At the time Les amoureux au-dessus de la ville was painted, Marc Chagall was a highly respected and commercially successful artist. He travelled the world with is second wife, Vava. He was invited to lecture at The University of Chicago, where he spoke about his life, his art and his means of self-expression. He received honorary degrees from the University of Glasgow and Brandeis University, and was made honorary member of the American Academy of Arts and Letters and the European Foundation for culture awarded him the Erasmus Prize. Yet for all his cosmopolitanism, Chagall never lost sight of his Russian roots and celebrated his heritage in every work produced.
In the artist's earlier paintings Vitebsk, his childhood home, takes centre stage. Characterised by a fervent harking back to Russian life, the works from his first years in Paris are yoked to a certain melancholy and longing for the life he had led in Vitebsk as a young boy. In the present gouache Vitebsk is now joyously depicted beneath lively figures reminiscent of the folk art and icons of his native land. The sorrow is gone, and the entire mise en scène is presented with a theatricality of gesture and a great boldness of vision. The marriage couple rises above the scene, dominating the picture plane, to the accompaniment of the musician's ballads.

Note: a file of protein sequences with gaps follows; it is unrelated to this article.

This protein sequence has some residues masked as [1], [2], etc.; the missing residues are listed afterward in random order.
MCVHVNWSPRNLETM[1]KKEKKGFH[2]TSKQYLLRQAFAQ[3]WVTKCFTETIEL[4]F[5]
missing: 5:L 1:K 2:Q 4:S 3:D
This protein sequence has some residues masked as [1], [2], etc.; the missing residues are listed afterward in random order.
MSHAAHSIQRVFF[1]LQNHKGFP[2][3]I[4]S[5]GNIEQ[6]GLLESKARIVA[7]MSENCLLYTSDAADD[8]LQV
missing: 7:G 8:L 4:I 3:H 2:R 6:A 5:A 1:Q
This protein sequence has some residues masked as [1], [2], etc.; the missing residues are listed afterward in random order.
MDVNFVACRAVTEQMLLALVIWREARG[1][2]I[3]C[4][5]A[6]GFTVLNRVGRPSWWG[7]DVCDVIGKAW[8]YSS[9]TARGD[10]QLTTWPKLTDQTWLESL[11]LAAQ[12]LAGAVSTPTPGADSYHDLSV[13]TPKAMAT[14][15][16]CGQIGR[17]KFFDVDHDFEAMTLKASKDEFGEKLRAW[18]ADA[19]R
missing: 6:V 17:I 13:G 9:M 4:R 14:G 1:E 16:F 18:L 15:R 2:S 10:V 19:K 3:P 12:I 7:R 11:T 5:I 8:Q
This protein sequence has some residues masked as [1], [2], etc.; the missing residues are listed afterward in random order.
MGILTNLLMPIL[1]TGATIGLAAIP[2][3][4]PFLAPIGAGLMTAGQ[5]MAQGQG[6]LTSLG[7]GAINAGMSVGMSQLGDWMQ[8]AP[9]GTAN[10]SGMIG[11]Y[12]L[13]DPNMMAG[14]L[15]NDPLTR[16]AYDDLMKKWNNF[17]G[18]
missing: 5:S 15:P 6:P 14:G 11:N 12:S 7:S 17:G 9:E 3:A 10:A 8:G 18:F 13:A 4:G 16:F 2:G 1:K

Farmyard animals also count among the elements that reappear in Chagall's oeuvre, and likewise refer back to his childhood experiences. As Aleksander Kamensky has commented, 'As in folk tales, animals have the same rights as man. Moreover, in following his creative impulses the painter touched on the very foundations of existence in which everything is united in a marvellous pantheistic universality...' (A. Kamensky, Chagall, The Russian Years 1907-1922, London and New York, 1989, p.89-92).